Analysis of the Court’s Holding

Marbury’s lawyers argued that delivery of the commission was a mere formality that was not legally required to make the appointment valid.  If delivery was required, then the Court must order Madison to deliver the commission.

In analyzing the first issue, Marshall scolded President Jefferson.  He basically told Jefferson he had failed his duty as leader of the nation by withholding a legally executed commission. Marbury had a right to his commission, signed by President Adams and endorsed by the Senate.  He reasoned that because the present administration had wronged Marbury, he had a right to a legal remedy in the courts.  He had a right to sue Secretary of State Madison. 

Now, we get to issue No. 3.  Even though he had a right to sue for his commission, Marbury did not have a right to go directly to the Supreme Court.  The U.S. Constitution sets out exactly what type of case may be brought to the Supreme Court.  Article III of the Constitution gives the Court original jurisdiction[3] in the following types of cases only:  cases involving ambassadors, public ministers and consuls, and in cases where the states are the parties.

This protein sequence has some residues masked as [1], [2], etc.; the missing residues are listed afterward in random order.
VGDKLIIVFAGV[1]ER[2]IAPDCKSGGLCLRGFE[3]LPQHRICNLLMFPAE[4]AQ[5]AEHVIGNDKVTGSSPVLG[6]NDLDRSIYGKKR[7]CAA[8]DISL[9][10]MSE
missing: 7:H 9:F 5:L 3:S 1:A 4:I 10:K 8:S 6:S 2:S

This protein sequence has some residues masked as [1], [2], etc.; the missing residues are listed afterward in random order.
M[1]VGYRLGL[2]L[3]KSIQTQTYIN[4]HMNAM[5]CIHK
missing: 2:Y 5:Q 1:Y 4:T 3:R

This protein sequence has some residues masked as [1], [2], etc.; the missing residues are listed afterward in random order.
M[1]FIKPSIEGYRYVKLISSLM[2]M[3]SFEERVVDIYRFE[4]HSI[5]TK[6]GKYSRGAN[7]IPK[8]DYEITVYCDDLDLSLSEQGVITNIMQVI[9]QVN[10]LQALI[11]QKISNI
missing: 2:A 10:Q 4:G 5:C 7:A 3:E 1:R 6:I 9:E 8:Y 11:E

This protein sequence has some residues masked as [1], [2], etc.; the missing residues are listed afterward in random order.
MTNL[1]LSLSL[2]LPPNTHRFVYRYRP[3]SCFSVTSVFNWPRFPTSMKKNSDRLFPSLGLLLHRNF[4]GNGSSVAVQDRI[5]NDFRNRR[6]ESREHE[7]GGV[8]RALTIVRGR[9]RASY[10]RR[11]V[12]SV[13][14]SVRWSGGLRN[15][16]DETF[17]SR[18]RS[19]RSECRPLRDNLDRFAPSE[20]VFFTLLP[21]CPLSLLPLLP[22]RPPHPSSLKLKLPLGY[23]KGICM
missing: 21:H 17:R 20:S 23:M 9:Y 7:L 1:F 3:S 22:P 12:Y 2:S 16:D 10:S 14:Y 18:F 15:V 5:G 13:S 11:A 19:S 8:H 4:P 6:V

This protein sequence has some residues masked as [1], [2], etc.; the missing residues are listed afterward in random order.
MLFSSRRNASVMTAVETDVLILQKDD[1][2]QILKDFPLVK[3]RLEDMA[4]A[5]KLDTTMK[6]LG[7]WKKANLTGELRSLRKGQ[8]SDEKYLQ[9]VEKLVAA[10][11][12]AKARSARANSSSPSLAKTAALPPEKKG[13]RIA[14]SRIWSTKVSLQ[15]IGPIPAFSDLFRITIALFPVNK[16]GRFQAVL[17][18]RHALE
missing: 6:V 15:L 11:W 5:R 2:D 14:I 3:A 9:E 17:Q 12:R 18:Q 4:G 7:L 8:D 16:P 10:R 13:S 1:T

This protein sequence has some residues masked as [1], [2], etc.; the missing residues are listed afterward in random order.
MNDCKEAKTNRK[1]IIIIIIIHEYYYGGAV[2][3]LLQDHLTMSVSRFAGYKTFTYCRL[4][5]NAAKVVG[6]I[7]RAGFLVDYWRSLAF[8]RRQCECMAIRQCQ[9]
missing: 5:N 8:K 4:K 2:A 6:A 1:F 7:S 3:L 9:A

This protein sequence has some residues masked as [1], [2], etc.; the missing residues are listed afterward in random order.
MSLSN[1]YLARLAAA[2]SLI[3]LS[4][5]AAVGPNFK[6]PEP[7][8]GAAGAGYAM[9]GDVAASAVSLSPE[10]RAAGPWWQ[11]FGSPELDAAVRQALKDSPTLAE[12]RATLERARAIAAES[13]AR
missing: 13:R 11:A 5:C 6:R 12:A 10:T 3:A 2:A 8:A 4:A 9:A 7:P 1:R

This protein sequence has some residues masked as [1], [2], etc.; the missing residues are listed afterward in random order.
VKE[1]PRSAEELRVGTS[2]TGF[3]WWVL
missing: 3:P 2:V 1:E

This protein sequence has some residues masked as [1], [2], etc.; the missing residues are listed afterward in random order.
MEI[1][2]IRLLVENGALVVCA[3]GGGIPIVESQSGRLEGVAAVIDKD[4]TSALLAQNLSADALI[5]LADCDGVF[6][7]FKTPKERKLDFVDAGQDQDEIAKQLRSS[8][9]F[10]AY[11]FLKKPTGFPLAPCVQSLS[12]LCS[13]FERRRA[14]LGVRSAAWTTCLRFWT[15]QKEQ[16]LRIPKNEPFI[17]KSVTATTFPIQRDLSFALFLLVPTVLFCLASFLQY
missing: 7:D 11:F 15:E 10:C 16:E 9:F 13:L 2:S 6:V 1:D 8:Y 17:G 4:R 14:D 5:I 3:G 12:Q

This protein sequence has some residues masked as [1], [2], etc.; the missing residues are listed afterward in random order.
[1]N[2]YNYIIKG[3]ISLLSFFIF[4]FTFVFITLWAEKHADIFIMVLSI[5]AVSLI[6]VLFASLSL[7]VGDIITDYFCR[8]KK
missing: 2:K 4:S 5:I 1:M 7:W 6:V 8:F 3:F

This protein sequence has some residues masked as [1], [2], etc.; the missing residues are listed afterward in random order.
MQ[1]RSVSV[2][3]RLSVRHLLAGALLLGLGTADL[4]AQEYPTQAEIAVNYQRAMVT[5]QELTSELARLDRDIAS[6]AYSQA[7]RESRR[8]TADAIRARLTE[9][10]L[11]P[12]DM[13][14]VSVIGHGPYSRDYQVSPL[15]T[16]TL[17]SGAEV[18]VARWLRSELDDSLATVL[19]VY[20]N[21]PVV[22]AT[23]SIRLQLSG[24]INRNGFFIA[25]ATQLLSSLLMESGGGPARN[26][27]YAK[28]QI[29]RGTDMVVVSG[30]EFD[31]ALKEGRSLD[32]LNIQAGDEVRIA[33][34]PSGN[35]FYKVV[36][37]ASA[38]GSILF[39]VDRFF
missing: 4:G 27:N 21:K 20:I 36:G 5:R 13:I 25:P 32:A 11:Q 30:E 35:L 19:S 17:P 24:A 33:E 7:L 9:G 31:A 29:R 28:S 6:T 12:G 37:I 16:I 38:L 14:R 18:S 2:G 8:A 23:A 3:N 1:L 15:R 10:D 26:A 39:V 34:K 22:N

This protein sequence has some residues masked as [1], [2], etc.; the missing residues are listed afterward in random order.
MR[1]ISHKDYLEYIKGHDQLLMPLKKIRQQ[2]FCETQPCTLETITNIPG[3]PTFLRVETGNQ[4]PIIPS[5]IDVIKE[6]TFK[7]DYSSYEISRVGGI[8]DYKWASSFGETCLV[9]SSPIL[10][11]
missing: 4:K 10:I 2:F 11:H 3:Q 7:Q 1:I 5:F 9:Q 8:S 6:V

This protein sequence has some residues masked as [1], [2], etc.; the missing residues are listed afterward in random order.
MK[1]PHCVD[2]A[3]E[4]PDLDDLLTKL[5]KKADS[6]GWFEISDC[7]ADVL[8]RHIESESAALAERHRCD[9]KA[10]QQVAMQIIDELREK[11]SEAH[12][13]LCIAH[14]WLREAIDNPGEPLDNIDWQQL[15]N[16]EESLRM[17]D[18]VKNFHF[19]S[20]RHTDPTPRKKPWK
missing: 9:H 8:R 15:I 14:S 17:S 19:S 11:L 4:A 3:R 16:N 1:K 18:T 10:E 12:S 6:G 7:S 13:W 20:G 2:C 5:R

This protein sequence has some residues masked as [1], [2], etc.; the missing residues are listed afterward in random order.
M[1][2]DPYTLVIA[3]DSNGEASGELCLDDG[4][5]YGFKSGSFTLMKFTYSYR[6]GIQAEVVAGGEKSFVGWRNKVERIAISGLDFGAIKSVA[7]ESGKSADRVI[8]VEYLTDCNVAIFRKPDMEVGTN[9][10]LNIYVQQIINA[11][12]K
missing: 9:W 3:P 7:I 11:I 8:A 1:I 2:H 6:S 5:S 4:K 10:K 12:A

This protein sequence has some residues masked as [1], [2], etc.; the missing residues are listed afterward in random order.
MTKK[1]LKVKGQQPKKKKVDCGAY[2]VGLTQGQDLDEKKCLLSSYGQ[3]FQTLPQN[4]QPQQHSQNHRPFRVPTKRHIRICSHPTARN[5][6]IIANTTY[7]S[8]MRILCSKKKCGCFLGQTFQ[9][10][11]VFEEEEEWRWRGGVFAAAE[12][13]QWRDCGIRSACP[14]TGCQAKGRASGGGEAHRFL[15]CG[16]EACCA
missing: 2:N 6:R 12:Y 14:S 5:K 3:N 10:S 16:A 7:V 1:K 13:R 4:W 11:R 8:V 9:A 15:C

When Congress passed the 1789 Judiciary Act and included a provision giving the Supreme Court original jurisdiction for writs of mandamus, it exceeded its authority.  That part of the 1789 Act was in conflict with the language and intent of the Constitution.  Therefore, it was unconstitutional and void.  Marshall argued that it was the duty of the Court to uphold the Constitution and strike down any conflicting laws.

At the time this case was decided, the U.S. Supreme Court had six members rather than the nine we have today.  Two members of the Court excused themselves from participating.  The remaining four were unanimous in their decision.  An interesting side note – why didn’t Marshall recuse himself from the case?  After all, he was Adams’ Secretary of State and the person responsible for getting these commissions delivered.  Yet, he chose to not only participate, but to write the opinion.  No one knows.  Curiously, not one person criticizing this unpopular case ever complained about Marshall deciding the case and writing the opinion.